The Greening of Sports

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( — January 10, 2018) — Concerns about the harm we may be doing the planet are increasingly at the top of the agenda in all walks of life. Potential employees will check out the corporate social responsibility of a record before deciding whether or not to take a job, and consumers have repeatedly shown their willingness to vote with their purses and wallets, happily paying more for goods or services that have solid green credentials behind them.

The trend is now spreading to leisure activities with both professional sports teams and sporting venues aimed at the general public working hard to address concerns about their environmental impact and implement green strategies.


The Boston Red Sox began their greening program back in 2008. Today 37 percent of the energy needed to run the stadium is supplied by solar panels. The venue also includes special solar-powered trash compactors. The Cleveland Indians installed a wind turbine in their stadium and have a highly efficient recycling program that manages to reclaim around a quarter of all the waste generated by fans during home games.

In Miami, the Marlins retrofitted the plumbing system in their stadium to reduce water use by half and altered the surrounding landscape to reduce the amount of water required for irrigation by a whopping 60 percent.


With an estimated 30,000 golf courses around the world and 16 million regular participants, the lush green grass and wide-open spaces that players have come to love have long been associated with water wastage. In recent years, numerous innovations have been introduced to combat this. Many greens are now irrigated with recycled wastewater, and the industry is also developing salt-tolerant grasses that can thrive on untreated water. Technology is also playing a role with ground sensors telling ground keepers exactly where and when to water so that only those areas that require irrigation receive it.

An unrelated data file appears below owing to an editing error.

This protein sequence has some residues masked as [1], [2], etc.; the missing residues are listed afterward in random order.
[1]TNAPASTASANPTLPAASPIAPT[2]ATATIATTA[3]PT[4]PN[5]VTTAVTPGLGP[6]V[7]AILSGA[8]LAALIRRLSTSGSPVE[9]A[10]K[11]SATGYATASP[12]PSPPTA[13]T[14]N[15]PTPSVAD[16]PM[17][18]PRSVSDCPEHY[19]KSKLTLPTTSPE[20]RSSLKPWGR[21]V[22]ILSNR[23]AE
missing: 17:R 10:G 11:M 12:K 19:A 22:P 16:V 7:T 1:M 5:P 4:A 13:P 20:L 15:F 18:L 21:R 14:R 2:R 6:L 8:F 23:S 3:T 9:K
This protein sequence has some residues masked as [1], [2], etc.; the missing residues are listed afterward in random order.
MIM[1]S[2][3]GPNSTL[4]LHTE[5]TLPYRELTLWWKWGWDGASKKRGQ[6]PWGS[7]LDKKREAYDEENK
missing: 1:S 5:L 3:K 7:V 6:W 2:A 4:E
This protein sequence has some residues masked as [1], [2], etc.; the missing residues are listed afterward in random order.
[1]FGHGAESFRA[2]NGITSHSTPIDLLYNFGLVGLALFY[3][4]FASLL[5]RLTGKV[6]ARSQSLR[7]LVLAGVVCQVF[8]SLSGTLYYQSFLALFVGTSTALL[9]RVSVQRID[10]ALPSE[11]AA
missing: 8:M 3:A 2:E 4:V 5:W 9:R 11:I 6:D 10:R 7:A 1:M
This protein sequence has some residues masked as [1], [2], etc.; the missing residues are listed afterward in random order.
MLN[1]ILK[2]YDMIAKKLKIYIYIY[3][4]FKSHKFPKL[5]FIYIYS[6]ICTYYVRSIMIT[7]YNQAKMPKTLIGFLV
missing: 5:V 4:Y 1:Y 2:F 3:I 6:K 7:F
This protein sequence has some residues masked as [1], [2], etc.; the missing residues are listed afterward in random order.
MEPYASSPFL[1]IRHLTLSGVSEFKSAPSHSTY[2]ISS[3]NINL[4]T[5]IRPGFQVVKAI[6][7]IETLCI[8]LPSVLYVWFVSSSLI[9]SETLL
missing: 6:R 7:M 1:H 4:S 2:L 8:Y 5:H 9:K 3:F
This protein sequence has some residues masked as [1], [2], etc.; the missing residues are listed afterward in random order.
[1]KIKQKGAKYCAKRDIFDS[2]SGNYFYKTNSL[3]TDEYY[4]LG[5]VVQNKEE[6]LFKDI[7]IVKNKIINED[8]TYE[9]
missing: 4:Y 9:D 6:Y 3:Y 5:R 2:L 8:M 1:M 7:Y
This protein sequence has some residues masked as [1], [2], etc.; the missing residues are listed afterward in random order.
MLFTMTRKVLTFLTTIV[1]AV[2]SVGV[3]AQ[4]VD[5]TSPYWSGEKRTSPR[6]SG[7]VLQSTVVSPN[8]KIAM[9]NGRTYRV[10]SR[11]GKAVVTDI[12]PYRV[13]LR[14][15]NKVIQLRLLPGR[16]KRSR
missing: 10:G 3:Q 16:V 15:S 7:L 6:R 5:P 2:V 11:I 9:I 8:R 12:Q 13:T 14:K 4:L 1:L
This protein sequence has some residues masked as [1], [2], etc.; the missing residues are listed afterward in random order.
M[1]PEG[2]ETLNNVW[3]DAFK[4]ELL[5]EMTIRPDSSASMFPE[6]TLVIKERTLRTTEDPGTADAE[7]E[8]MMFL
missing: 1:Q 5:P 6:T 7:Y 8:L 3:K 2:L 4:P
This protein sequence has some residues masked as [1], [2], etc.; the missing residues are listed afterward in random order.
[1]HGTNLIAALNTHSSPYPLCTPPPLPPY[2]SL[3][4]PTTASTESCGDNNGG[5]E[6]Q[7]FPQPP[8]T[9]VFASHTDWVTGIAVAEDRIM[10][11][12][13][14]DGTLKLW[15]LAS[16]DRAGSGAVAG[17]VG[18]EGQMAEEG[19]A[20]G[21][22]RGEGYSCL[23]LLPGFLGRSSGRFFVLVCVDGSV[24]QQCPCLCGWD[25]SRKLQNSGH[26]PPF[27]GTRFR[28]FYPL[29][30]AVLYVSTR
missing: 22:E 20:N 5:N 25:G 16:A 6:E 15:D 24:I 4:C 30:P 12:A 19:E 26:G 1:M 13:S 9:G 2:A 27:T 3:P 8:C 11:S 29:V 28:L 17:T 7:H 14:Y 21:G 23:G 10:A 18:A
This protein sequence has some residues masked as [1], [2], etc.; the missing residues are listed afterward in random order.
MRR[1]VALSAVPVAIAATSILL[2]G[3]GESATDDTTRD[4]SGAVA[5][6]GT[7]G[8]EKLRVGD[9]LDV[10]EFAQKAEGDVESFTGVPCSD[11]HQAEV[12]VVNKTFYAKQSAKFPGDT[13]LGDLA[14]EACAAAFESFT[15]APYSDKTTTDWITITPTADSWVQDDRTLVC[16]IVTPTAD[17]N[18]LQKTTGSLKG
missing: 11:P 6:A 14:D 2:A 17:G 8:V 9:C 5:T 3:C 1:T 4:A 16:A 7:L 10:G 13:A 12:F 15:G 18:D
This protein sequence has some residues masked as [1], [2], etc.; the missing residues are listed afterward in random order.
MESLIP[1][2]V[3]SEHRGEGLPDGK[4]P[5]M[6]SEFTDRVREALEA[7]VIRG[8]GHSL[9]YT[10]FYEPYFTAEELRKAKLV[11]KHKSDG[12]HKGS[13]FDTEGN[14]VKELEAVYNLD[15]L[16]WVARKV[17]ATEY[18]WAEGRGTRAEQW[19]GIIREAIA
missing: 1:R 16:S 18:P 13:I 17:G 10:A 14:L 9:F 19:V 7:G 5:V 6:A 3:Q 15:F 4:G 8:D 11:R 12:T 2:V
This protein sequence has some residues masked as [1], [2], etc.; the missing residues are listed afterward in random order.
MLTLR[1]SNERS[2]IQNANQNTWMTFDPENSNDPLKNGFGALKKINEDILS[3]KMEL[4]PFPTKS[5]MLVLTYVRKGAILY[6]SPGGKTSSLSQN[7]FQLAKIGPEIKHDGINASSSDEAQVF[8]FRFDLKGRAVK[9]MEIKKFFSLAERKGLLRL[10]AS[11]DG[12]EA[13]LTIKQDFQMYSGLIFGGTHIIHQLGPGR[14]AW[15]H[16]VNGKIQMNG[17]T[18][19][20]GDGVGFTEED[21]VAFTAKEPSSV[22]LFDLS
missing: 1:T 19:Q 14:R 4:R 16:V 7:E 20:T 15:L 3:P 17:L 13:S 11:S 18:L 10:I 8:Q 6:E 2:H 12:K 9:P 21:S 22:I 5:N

One of the best ways for a course to ensure it is as eco-friendly as possible is to employ a highly-experienced golf course management company to run it. Such companies are not only able to maximize the amount of profit a course can generate by encouraging members to spend but can also implement the best environmental practices, combining sound maintenance and efficient water usage with a philosophy that protects the landscape, wildlife and, of course, the golfers themselves.

Formula One

Motor racing may be far from the top of the list when you think about the world’s most environmentally friendly sports, but in recent years the world of Formula One has great strides towards developing far greater ecological balance.

In 2010, all major teams involved in the sport made a commitment to dramatically reduce their carbon emissions within three years. By 2013, studies showed that the cars themselves produced 24 percent less carbon thanks to an increase in fuel efficiency and the use of systems which make use of the kinetic energy generated when a vehicle is braking.

Further improvements were seen when the standard 2.4-liter V8 engines fitted to all cars were replaced with 1.6-liter V6 turbocharged units. All this means it is now possible for a car to finish a complete race using less than 100kg of fuel – an overall reduction of 35 percent on previous power units.